Worth a Gamble
Sub Pop’s experimental hip-hop group Shabazz Palaces ups the ante on Lese Majesty. Ishmeal Butler, formerly of Digable Planets, and multi-instrumentalist Tendai Maraire rolled the dice with their debut album Black Up, and on their sophomore release the two aimed to break the house. Filled with spacey instrumentations and solid rhymes, Less Majesty shows that they still can work miracles with the cards they are dealt.
Lese Majesty is broken up into seven groups of songs, referred to here as “suites.” Each suite has its own unique vibe, yet the beginning and ending of each isn’t marked by an abrupt stylistic change. Rather, they act as chapters in a novel the reader just can’t put down until the whole plot is revealed.
“Forerunner Forray” is the reason headphones were invented. There are so many subtle nuances going on that would be missed is listening though standalone speakers. The production quality deserves five stars. Not one note is wasted not one second unrefined. The same can be said for almost every track presented here. There isn’t a single lull in the package. “The Ballad of Lt. Maj. Winnings” sounds like what one would imagine a funk band from the future would. If a remake of Shaft is scheduled within the next hundred years, each track would reek of a rip-off from this song.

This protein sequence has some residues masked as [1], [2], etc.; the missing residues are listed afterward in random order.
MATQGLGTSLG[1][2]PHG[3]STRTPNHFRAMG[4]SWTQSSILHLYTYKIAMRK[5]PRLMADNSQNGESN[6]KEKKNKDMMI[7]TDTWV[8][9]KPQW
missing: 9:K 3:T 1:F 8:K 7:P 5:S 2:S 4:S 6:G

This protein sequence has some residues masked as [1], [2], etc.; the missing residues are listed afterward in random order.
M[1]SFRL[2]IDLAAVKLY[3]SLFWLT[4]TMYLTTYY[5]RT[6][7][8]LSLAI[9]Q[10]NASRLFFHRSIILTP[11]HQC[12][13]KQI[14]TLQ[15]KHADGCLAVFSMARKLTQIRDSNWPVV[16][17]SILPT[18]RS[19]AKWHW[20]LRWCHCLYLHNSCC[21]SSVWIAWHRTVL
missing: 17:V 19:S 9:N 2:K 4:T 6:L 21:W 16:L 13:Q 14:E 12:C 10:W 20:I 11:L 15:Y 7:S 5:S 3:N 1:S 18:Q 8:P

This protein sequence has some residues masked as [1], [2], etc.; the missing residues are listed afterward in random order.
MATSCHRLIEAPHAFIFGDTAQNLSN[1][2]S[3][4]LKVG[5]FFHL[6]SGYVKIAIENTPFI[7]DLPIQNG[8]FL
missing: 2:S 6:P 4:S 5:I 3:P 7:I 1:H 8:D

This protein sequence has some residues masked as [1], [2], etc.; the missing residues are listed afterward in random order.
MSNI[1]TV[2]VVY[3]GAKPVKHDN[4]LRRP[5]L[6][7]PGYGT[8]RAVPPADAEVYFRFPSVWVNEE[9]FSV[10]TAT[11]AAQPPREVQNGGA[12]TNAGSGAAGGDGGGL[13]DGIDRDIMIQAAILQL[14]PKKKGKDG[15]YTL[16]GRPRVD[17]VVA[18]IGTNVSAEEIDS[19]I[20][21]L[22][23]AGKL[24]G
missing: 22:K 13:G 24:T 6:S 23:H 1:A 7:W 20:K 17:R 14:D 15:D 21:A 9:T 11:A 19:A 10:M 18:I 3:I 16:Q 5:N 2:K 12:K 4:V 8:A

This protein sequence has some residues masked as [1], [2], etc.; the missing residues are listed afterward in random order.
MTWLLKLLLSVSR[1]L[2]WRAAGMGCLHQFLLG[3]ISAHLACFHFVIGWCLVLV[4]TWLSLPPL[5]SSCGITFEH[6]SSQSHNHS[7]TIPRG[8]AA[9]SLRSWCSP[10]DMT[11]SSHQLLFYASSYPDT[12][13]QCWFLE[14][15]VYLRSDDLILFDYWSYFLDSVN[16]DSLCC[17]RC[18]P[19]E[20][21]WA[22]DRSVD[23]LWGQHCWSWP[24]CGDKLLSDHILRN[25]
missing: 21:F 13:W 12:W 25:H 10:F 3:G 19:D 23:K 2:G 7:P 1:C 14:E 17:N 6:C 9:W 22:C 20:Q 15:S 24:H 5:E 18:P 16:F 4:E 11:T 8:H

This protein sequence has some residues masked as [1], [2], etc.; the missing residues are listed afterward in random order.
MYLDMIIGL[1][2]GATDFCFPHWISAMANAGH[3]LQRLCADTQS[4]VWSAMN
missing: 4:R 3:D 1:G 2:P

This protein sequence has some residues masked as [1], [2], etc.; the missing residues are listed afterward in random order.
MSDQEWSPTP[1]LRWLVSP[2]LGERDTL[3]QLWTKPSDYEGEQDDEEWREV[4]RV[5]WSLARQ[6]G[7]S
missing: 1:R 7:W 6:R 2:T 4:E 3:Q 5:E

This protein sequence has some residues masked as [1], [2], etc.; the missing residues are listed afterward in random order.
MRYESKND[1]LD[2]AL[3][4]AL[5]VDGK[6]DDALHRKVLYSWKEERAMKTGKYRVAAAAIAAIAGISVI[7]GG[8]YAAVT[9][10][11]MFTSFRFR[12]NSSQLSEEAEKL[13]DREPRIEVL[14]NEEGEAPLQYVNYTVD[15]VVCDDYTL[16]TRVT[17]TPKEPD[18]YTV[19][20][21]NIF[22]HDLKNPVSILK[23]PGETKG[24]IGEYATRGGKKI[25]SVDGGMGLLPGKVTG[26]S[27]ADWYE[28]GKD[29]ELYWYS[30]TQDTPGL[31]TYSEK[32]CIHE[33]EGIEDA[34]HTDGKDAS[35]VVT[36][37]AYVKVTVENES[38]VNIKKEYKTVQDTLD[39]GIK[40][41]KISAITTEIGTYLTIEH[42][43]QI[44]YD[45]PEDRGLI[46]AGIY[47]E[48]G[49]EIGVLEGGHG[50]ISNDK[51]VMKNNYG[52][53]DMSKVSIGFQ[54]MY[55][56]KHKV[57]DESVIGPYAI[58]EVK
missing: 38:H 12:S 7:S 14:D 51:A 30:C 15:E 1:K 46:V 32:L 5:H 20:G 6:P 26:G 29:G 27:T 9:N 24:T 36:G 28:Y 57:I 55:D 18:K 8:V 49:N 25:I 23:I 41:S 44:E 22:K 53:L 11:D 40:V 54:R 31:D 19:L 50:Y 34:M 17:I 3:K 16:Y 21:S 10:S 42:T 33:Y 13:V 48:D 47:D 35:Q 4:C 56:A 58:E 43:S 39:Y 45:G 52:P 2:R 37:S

Lese Majesty is a daring glimpse at what hip-hop could become. Shabazz Palaces aren’t afraid to try new arrangements or create new sounds. In fact, one of their best instruments is space. Their ability to give the right amount of silence in between melodies or notes and not muddle the soundscapes is a feat many performers fail at. Shabazz Palaces hit the jackpot on this one and it does not look as if they are ready to cash in their chips.